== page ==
It’s #PhotoFriday! Today’s image, “The Glorious Dead at Peace” features Caterpillar Valley Cemetery, France.
Caterpillar Valley Cemetery is located just west of Longueval, France. In the autumn of 1918 a small cemetery was created at this site containing 25 graves. It was not until after the Armistice in November 1918 that this cemetery was greatly enlarged to accommodate the graves of more than 5,500 officers and men who where brought from the battlefields of the Somme and from other smaller cemeteries to be interred here. The memorial and the cemetery was designed by the architect Sir Herbert Baker.
Happy #PhotoFriday everyone! This weeks instalment is an image of the entrance to the Essex Farm Cemetery, Belgium.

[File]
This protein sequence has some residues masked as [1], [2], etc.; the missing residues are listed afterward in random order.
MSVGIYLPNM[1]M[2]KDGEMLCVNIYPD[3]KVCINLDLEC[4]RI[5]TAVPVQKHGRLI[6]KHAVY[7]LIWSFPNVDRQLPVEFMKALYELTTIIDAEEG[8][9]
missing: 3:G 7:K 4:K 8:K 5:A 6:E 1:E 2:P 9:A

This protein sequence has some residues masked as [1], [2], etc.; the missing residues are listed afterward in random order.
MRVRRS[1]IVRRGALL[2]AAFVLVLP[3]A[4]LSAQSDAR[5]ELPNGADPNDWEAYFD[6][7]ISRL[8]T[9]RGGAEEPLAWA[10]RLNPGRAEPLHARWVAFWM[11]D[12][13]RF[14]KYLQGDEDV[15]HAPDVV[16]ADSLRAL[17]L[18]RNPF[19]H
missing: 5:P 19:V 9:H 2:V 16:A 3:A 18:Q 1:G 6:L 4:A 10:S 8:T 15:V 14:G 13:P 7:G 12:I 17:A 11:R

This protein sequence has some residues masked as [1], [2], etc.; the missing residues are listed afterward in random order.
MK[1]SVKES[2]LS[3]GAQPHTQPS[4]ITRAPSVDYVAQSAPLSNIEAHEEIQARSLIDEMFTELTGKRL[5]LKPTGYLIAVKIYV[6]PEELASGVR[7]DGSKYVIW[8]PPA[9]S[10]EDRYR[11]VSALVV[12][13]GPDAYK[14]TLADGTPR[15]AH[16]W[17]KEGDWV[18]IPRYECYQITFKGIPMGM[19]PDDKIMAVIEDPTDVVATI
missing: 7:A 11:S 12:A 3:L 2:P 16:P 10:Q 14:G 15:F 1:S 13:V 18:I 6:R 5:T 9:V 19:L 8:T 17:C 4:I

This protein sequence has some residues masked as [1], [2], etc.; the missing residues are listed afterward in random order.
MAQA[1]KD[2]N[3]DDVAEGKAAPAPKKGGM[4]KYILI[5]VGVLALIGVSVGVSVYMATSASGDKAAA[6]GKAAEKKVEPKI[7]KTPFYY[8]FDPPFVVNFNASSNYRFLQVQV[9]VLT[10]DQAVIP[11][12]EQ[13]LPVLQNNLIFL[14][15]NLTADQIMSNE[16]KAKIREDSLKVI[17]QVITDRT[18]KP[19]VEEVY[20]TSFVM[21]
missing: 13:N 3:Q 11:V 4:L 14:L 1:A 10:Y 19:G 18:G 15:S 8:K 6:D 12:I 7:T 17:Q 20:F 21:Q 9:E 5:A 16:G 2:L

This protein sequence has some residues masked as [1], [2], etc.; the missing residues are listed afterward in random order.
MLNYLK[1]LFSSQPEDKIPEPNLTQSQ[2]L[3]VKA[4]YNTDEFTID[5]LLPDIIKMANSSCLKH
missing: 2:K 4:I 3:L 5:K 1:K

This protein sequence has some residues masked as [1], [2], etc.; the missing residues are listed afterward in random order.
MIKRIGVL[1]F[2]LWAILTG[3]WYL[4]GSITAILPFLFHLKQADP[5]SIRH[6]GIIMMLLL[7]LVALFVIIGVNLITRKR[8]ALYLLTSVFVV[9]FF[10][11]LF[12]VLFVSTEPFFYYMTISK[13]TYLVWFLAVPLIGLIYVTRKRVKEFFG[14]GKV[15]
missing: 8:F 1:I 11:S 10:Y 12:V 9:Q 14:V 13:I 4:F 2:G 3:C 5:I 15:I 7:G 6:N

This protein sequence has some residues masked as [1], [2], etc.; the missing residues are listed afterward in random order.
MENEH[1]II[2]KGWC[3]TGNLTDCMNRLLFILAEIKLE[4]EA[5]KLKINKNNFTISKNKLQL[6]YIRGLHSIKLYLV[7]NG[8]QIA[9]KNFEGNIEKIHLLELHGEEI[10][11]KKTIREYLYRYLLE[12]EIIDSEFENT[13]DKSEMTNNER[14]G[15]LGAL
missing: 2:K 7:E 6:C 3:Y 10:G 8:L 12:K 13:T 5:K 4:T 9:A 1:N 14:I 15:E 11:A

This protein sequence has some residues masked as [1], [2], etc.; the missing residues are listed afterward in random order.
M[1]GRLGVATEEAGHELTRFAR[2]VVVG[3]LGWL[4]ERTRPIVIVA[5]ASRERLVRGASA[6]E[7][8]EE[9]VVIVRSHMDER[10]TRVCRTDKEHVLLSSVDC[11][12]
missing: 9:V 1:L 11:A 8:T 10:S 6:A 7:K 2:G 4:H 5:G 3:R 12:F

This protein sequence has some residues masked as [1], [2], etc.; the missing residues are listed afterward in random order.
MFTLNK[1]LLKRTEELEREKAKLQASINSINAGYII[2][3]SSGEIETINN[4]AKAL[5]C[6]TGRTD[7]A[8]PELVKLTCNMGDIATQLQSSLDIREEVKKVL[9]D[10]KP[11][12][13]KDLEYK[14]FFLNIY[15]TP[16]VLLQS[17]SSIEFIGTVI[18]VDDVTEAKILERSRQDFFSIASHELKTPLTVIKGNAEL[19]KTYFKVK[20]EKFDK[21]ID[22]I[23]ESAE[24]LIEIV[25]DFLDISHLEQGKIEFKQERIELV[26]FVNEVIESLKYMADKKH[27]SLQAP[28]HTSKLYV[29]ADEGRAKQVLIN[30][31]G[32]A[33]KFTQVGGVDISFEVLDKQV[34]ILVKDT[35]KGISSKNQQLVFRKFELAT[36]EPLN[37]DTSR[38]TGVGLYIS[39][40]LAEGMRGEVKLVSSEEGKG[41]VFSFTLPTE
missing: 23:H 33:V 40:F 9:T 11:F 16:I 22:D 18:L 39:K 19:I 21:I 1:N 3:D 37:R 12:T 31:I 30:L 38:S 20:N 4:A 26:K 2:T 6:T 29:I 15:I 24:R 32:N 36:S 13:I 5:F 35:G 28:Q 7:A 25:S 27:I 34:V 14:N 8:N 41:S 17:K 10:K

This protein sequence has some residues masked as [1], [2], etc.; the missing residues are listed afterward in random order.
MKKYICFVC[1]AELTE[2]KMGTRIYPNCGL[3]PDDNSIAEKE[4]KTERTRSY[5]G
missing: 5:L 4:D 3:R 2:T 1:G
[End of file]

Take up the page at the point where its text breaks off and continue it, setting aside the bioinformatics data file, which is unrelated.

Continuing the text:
It is here at Essex Farm that the Canadian Physician Lieutenant Colonel John McCrae wrote his famous poem “In Flanders Fields.”
A close friend of Mcrae’s, Alex Helmer, was killed in battle and Macrae himself performed the burial. The following day, just by the Essex Farm Advanced Dressing Station, Macrae sat in the back of an ambulance and wrote his famous poem. Sadly Alex Helmers grave is now lost, but he is remebered with his name carved on the walls of the Menin Gate, Ypres.
Among the many graves here there is one that really that really effected my as I read the inscription on the Grave. It is the final resting place of Private Valentine Joe Strudwick of the 8th Rifle Brigade (1900-1916). He was one of the youngest casualties of the First World War. Enlisting at Lambeth, Surrey, he was to become a rifleman at only age 14. On Friday 14th January 1916, at Boezinge, West Flanders, he was killed in action. Valentine Joe Strudwick died when he was 15 years and 11 months old.
Visiting here is something that I will never forget.